“The heavy-footed hoped to silence us”

Once, years ago, on a sunny afternoon, I almost died.

It was a boating accident, three teenagers miles offshore in a 16-foot Kestrel, a speedy British-built centerboard racing boat. It was an exhilaratingly windy day. The tall redheaded boy at the tiller was an experienced sailor, he knew how to make his boat fly. The other girl was my best friend, a star athlete. Our feet tucked under the hiking strap, we were giddy with the speed, straining to lean back and out as far as we could over the wet chop, getting sprayed with each bounce, laughing our salty asses off. Then the hiking strap snapped.

We flew like watch springs in three separate directions, backwards. Tumbling over and down, then underwater forever. Then up, gasping for air, separated from each other and unable to see over the whitecaps for more than a second at a time. It turned out that the Amazon athlete had lied to everyone for years about knowing how to swim. We were 16, of course we hadn’t worn the life jackets.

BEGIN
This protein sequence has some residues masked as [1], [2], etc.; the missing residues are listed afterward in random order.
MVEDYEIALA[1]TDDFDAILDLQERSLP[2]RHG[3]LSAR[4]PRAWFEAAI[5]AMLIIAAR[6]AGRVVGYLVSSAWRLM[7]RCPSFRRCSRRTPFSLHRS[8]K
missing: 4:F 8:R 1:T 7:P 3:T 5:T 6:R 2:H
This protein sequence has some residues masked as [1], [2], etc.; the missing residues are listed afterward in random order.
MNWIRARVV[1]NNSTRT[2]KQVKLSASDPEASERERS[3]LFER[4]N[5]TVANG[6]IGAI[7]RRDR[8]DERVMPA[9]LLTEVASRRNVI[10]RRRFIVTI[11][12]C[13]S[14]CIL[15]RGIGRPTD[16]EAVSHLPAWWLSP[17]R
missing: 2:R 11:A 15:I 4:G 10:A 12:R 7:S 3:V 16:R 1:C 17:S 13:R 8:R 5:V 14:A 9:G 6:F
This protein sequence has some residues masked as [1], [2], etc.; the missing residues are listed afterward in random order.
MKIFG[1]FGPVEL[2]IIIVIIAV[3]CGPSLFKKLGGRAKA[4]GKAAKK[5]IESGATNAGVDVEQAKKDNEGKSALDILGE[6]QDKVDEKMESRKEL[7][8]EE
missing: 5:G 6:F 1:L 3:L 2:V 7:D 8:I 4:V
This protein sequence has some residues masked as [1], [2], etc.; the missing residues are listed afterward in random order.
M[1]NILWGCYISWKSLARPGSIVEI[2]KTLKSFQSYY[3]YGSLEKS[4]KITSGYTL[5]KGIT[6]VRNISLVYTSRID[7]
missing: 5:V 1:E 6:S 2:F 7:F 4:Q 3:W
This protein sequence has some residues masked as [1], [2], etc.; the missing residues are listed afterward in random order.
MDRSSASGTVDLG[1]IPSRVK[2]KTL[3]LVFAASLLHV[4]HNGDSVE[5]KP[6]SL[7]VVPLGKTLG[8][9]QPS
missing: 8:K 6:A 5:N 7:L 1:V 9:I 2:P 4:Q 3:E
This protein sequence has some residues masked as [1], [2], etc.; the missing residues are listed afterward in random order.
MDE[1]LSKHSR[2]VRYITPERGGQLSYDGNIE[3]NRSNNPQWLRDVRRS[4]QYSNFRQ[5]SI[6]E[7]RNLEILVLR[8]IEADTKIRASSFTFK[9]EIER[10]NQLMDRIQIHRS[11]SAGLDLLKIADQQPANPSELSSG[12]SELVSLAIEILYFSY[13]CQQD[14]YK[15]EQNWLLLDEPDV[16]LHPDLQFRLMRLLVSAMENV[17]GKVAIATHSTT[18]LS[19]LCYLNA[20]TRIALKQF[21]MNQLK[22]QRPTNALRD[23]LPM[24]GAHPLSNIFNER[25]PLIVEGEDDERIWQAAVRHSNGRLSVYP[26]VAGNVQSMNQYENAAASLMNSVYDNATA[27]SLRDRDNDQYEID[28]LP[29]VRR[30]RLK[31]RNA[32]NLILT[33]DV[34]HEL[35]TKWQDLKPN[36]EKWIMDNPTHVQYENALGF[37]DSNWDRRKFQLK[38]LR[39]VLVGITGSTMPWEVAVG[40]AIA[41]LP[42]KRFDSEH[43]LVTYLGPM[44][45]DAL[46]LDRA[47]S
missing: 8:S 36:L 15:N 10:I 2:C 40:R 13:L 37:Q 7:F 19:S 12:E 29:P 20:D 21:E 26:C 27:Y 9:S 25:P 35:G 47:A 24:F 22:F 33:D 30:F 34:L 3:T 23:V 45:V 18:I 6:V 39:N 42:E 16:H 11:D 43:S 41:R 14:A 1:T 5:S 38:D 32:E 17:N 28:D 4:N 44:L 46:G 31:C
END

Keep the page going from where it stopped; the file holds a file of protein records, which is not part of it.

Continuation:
We all made it. The redhead kid managed somehow to keep the jock from drowning them both in her hysteria, I still don’t understand how I was able to swim back to the half-sunken boat, dive underneath the limp sail and through the mess of floating ropes, find the life vests, then swim back against the current to the others. We had to float the six or seven miles back in, it was close to midnight by the time we made it, falling and stumbling ashore, our legs like jelly from being in the water so long. Ironically, all our parents were completely oblivious, each thinking their kid was at one of the other’s houses. By the time they found out, we were safe home, loopy and tired, full of teenage bravado.

But in that first slow-motion half hour, out there fighting those waves, nothing had been certain.